Mon, Jun 27, 2005 - Page 11 News List

US and Europe weigh in on nuclear energy

GROWING CONSENSUS?With an upsurge in world oil prices, leaders in the US and UK are pressing for more dependence on `clean and cheap' nuclear power. But a safe way to dispose of nuclear waste has not been resolved, and accidents are always possible


The primary reactor of Taiwan's Nuclear Power Plant No. 4 under construction. A US scholar suggested that the Taiwan Power Co (Taipower) should make this power plant a thermal rather than a nuclear one. Taipower officials responded that the suggestion is technically feasible, but other issues such as nuclear waste disposal should also be taken into consideration.


Nuclear power plants, shunned since the meltdown at Three Mile Island and the disaster at Chernobyl, may make a comeback in Europe and the US as companies and governments try to reduce record energy costs and pollution.

Finland is building the first nuclear plant in Europe approved since 1986, and France plans a new US$3.6 billion reactor.

NuStart LLC, a group of utilities including New Orleans-based Entergy Corp and Constellation Energy Group, last month said it expects to select two sites by October for the first US nuclear power stations in 30 years.

More than US$200 billion will be spent on nuclear power by 2030, according to the Paris-based International Energy Agency, an adviser to 26 of the world's largest energy users. A surge in oil to a record above US$59 a barrel and concern that the carbon dioxide released by burning fossil fuels leads to global warming are driving the revival.

US President George W. Bush in April said he wants to expedite the licensing of new reactors. UK Prime Minister Tony Blair may decide next year whether to replace the nation's aging nuclear plants. Even Ukraine, where the 1986 Chernobyl blast killed 31, the world's worst nuclear disaster to date, sees nuclear energy as a way to break a reliance on Russia for oil.

"Since Ukraine has uranium and zirconium fields, we should be concentrating on developing nuclear energy domestically," Prime Minister Yulia Timoshenko said last week in Kiev.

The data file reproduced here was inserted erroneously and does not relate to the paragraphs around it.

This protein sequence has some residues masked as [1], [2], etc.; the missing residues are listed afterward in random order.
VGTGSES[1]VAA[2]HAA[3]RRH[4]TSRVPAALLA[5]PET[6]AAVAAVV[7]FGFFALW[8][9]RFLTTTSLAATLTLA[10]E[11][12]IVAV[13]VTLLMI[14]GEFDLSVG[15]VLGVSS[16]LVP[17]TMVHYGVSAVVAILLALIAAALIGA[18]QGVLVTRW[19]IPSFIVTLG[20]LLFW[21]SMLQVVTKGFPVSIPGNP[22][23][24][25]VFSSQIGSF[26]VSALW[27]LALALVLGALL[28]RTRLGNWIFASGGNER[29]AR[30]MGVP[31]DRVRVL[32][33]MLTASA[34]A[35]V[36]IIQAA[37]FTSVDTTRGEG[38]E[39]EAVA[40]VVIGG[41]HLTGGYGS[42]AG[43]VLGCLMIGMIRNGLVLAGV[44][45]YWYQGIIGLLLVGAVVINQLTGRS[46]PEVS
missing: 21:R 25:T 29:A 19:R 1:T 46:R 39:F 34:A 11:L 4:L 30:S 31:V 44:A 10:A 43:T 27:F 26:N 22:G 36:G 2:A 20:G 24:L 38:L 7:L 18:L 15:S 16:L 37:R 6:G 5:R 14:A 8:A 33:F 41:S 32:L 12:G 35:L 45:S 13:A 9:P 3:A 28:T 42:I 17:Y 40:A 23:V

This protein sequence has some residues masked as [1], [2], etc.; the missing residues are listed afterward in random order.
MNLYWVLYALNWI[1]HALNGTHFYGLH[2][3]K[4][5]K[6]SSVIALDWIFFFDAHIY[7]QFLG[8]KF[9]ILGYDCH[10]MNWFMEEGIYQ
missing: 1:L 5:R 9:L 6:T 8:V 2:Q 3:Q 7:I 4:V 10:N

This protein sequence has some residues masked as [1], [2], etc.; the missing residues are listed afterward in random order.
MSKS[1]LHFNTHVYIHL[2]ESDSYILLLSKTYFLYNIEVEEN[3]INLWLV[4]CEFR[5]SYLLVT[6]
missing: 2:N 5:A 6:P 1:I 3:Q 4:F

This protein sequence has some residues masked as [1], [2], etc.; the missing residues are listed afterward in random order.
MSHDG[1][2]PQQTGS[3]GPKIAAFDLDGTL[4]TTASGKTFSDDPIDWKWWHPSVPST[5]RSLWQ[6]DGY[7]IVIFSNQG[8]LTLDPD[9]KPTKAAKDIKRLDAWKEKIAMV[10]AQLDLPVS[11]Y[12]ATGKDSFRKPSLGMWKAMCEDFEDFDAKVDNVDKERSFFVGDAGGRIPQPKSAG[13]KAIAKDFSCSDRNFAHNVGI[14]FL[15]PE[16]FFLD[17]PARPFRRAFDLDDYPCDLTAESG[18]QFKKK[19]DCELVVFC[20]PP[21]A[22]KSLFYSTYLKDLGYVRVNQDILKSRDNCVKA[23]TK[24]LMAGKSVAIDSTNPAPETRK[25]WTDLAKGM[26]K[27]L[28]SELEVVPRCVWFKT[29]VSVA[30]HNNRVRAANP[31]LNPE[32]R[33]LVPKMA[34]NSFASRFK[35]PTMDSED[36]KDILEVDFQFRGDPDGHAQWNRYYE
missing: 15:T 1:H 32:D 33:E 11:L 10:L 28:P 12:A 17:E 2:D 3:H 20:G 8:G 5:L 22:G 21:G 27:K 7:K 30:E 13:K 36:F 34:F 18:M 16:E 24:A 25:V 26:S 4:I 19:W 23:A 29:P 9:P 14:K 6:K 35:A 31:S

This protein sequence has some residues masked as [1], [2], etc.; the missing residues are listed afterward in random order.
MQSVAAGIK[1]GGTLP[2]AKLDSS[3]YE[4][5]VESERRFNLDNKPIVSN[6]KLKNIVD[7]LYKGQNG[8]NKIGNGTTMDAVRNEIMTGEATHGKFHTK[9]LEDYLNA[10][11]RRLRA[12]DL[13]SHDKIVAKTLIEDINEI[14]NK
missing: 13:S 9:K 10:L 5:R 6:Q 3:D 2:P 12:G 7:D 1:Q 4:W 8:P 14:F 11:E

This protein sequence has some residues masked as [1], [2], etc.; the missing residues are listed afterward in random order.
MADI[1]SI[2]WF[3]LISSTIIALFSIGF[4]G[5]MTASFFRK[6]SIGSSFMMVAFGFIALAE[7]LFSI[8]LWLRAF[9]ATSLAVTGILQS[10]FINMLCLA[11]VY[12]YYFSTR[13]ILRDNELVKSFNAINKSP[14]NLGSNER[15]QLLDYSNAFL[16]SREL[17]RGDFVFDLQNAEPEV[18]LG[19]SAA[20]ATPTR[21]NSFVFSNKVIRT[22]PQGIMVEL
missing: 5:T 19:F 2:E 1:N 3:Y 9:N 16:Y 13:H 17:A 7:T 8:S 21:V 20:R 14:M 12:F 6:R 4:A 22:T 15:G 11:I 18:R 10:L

Globally, there are 440 nuclear power plants, and 24 are under construction, according to the International Atomic Energy Agency in Vienna. Any new power plants need government approvals, and in some countries, such as Switzerland, voter referendums can block such plans. In Taiwan, a US$7 billion reactor now being built and planned to start next year may not be switched on, should public concern about the project's safety persist, Minister of Economic Affairs Ho Mei-yueh (何美玥) said on June 20.

Investors are betting on nuclear. Uranium prices have jumped 62 percent in the past year, partly driven by hedge fund purchases in a bet on growth in atomic energy, said Gerald Grandey, chief executive of Saskatoon, Canada-based Cameco Corp, the world's biggest uranium producer, in Vienna this week.

The price of uranium, used to fuel nuclear reactors, rose to US$29 per pound this month from US$17.90 a year ago, according to the Metal Bulletin's Uranium Nuexco Restricted Post Price.

`Dirty and Dangerous'

Companies that would benefit from a new round of construction include General Electric Co, Munich-based Siemens AG and Areva SA of France, which build the reactors, and Essen, Germany-based RWE AG and Dusseldorf-based E.ON AG, which operate nuclear plants that have to close under current plans.

In Western Europe and the US, approvals ground to a halt after the Chernobyl explosion in Ukraine sent radiation as far away as Sweden. Death rates among the more than half a million workers who participated in the cleanup operation soared, and thyroid cancer rates in Gomel, Belarus, increased 22-fold from 1986 through 1990.

The Three Mile Island meltdown in Middletown, Pennsylvania, in 1979 was the most serious US nuclear incident. The accident caused "negligible" harm to people and the environment but led to "fear and mistrust" of the industry and the government, according to a US Nuclear Regulatory Commission fact sheet.

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